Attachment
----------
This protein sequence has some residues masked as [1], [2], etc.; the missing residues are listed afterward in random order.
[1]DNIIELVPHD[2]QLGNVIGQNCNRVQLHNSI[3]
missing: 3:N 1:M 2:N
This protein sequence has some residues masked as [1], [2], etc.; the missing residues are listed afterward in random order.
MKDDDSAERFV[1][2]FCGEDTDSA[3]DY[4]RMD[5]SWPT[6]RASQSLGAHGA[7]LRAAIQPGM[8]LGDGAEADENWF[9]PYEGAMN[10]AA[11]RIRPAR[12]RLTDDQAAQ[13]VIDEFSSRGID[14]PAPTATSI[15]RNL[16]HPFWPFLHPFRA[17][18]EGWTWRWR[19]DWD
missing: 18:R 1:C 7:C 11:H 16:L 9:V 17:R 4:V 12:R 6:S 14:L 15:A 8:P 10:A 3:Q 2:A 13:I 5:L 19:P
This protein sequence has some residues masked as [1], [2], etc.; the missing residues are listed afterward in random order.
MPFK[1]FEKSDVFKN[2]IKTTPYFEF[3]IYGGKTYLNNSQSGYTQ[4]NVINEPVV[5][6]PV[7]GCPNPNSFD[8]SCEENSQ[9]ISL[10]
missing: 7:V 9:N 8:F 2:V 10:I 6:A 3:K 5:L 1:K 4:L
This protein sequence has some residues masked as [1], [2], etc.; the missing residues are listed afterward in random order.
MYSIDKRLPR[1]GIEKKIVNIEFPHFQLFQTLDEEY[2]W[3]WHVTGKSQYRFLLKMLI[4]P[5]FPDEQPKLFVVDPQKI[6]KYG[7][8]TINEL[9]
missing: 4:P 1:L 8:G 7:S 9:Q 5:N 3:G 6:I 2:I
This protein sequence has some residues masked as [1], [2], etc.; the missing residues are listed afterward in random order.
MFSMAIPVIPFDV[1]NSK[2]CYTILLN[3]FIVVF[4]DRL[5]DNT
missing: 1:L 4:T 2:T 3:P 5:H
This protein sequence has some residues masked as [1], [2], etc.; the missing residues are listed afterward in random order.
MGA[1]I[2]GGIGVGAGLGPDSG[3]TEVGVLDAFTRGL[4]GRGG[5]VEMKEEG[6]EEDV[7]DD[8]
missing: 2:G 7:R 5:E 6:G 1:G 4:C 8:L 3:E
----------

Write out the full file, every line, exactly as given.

This protein sequence has some residues masked as [1], [2], etc.; the missing residues are listed afterward in random order.
[1]DNIIELVPHD[2]QLGNVIGQNCNRVQLHNSI[3]
missing: 3:N 1:M 2:N
This protein sequence has some residues masked as [1], [2], etc.; the missing residues are listed afterward in random order.
MKDDDSAERFV[1][2]FCGEDTDSA[3]DY[4]RMD[5]SWPT[6]RASQSLGAHGA[7]LRAAIQPGM[8]LGDGAEADENWF[9]PYEGAMN[10]AA[11]RIRPAR[12]RLTDDQAAQ[13]VIDEFSSRGID[14]PAPTATSI[15]RNL[16]HPFWPFLHPFRA[17][18]EGWTWRWR[19]DWD
missing: 18:R 1:C 7:C 11:H 16:L 9:V 17:R 4:V 12:R 6:S 14:L 15:A 8:P 10:A 3:Q 2:A 13:I 5:L 19:P
This protein sequence has some residues masked as [1], [2], etc.; the missing residues are listed afterward in random order.
MPFK[1]FEKSDVFKN[2]IKTTPYFEF[3]IYGGKTYLNNSQSGYTQ[4]NVINEPVV[5][6]PV[7]GCPNPNSFD[8]SCEENSQ[9]ISL[10]
missing: 7:V 9:N 8:F 2:V 10:I 6:A 3:K 5:L 1:K 4:L
This protein sequence has some residues masked as [1], [2], etc.; the missing residues are listed afterward in random order.
MYSIDKRLPR[1]GIEKKIVNIEFPHFQLFQTLDEEY[2]W[3]WHVTGKSQYRFLLKMLI[4]P[5]FPDEQPKLFVVDPQKI[6]KYG[7][8]TINEL[9]
missing: 4:P 1:L 8:G 7:S 9:Q 5:N 3:G 6:I 2:I
This protein sequence has some residues masked as [1], [2], etc.; the missing residues are listed afterward in random order.
MFSMAIPVIPFDV[1]NSK[2]CYTILLN[3]FIVVF[4]DRL[5]DNT
missing: 1:L 4:T 2:T 3:P 5:H
This protein sequence has some residues masked as [1], [2], etc.; the missing residues are listed afterward in random order.
MGA[1]I[2]GGIGVGAGLGPDSG[3]TEVGVLDAFTRGL[4]GRGG[5]VEMKEEG[6]EEDV[7]DD[8]
missing: 2:G 7:R 5:E 6:G 1:G 4:C 8:L 3:E